Yesterday’s concert in the RBA was the annual collaboration between members of the COC Ensemble Studio and members of the Atelier Lyrique de l’Opéra de Montréal. Danika Lorèn, Emily D’Angelo and Stéphane Mayer represented the COC with Baritone Geoffroy Salvas, tenor Keven Geddes, mezzo Caroline Gélinas and pianist Carol-Anne Fraser up for the visitors. It was very much a program of “opera pops” but the quality of the performances was consistently more than decent and it made for a fun hour.
March was a curiously quiet month. April starts to look busier, at least once we get past Easter. Tonight, Against the Grain have their monthly pub night at The Amsterdam Bicycle Club. Snow is forecast so you should all stay away and then maybe I’ll be able to get in. On Saturday at 4pm there’s a free (or PWYC) recital in Ernest Baumer Studio featuring soprano Stephanie Nakagawa and pianist Peemanat Kittimontreechai. They will be performing arias from contemporary Canadian operas. On Thursday 13th Philippe Jaroussky and Les Violins du Roy will be appearing at Koerner Hall. It’s at 8pm and features mainly fairly obscure Handel material.
Last night saw the Ensemble Studio’s big main stage performance. Rather than perform one of the COC’s current productions (hard to imagine how they could cast one from the current line up) we got scenes from three operas; two of them from the COC’s current season. They were performed with the orchestra on stage in front of the backdrop to the opening scene from the current Die Zauberflöte and in concert dress rather than costume (more or less, there were some nods to the roles in question) and with some blocking as far as limiting movement to the front of the stage permitted.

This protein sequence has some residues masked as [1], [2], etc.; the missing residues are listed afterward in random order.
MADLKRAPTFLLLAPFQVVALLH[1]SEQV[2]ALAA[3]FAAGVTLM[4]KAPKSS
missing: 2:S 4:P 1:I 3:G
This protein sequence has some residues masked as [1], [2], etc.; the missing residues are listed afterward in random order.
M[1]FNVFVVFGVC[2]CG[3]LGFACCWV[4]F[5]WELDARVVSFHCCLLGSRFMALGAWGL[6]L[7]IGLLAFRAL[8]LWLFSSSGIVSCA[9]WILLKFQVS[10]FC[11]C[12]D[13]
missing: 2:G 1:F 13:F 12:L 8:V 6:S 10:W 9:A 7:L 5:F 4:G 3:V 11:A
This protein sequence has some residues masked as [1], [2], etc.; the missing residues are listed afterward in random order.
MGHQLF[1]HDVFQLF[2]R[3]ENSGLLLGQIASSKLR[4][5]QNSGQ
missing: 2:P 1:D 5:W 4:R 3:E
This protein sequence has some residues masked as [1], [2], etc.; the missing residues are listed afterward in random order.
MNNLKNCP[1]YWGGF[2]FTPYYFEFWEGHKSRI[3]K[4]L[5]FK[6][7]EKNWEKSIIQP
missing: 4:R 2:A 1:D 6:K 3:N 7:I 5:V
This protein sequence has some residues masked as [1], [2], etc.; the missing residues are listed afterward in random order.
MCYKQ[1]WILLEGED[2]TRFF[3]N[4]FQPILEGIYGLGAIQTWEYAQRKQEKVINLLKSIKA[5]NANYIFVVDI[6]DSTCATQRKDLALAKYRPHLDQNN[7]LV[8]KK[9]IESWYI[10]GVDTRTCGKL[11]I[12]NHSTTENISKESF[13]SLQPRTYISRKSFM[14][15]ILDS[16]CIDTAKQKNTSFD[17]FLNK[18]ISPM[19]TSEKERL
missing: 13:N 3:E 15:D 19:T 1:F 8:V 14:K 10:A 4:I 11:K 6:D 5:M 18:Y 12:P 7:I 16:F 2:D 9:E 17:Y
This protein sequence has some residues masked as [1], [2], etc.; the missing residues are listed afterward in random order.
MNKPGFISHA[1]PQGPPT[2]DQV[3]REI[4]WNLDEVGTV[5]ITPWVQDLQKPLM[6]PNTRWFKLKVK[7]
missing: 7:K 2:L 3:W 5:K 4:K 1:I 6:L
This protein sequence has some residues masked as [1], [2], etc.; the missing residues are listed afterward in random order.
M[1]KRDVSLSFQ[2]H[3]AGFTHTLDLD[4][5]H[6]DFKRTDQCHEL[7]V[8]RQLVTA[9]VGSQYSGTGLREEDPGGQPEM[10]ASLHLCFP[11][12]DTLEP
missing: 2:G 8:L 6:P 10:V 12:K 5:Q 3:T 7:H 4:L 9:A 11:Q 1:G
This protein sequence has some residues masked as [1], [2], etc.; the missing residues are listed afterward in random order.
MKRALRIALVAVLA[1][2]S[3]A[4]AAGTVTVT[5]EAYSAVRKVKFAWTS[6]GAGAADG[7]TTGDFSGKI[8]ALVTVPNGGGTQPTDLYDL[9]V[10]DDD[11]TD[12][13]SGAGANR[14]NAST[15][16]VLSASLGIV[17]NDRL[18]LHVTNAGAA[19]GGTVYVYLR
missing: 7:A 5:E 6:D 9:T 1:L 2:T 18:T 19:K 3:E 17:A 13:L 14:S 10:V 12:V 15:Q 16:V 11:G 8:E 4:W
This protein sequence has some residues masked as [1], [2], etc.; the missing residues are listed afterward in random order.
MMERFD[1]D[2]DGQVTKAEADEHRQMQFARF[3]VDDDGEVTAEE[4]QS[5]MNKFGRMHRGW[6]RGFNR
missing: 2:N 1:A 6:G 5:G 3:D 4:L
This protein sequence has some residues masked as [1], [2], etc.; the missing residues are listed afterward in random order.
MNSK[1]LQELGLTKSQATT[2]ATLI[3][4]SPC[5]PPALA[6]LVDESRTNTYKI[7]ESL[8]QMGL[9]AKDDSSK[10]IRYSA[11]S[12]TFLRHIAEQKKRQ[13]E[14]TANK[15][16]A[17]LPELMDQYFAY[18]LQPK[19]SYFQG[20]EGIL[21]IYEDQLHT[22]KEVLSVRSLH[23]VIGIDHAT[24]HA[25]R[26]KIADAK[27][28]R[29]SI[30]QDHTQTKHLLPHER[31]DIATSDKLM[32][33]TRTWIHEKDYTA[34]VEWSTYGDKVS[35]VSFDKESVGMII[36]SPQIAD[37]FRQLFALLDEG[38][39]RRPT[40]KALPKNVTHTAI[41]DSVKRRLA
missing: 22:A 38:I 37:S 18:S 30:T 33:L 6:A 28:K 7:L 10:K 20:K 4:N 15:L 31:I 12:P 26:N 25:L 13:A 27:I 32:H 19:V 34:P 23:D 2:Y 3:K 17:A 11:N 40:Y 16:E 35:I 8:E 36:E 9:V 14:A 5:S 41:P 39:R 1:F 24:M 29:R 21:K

Thursday seems to be the big day next week. Ileana Montalbetti and Rachel Andrist have a lunchtime recital in the RBA. There’s Strauss and Mozart and Beethoven and more. Ileana has been a really impressive Gutrune in Götterdämmerung so I’m excited to see her in recital. That evening there’s a choice of the annual COC Ensemble Studio performance at the Four Seasons Centre where the Ensemble members will be offering staged scenes, with full orchestra, from Mozart’s La finta giardiniera, Bellini’s Norma and Handel’s Ariodante. The alternative is Tapestry Songbook VII featuring Krisztina Szabó, Keith Klassen and Stephen Philcox performing numbers from Tapestry’s extensive back catalogue. That’s at the Ernest Balmer Studio at 7.30pm. There are repeat shows on Friday at 7.30pm and 10pm. Looks like both 7.30pm shows are sold out but late night Friday is still available. Operaramblings’ extensive spy network (not Louise Mensch) suggests that patrons may also learn something to their advantage. The day before, Wednesday at 7.30pm, there’s a Don Giovanni in concert at Royal St. George’s Chapel. Actually seeing as how dancer Bill Coleman is involved it may not be entirely straight “in concert”. The cast includes Alexander Dobson in the title role, Katherine Whyte, Colin Ainsworth, Taiya Kasahara, Vania Chan and Matthew Li plus a “special guest”. Tickets at www.opera-is.com or on the door. There is still time to catch the COC’s winter offerings. The Magic Flute plays today, tomorrow and Friday with the last Götterdämmerung next Saturday. That last seems to be sold out but the usual rush and standing room deals may apply.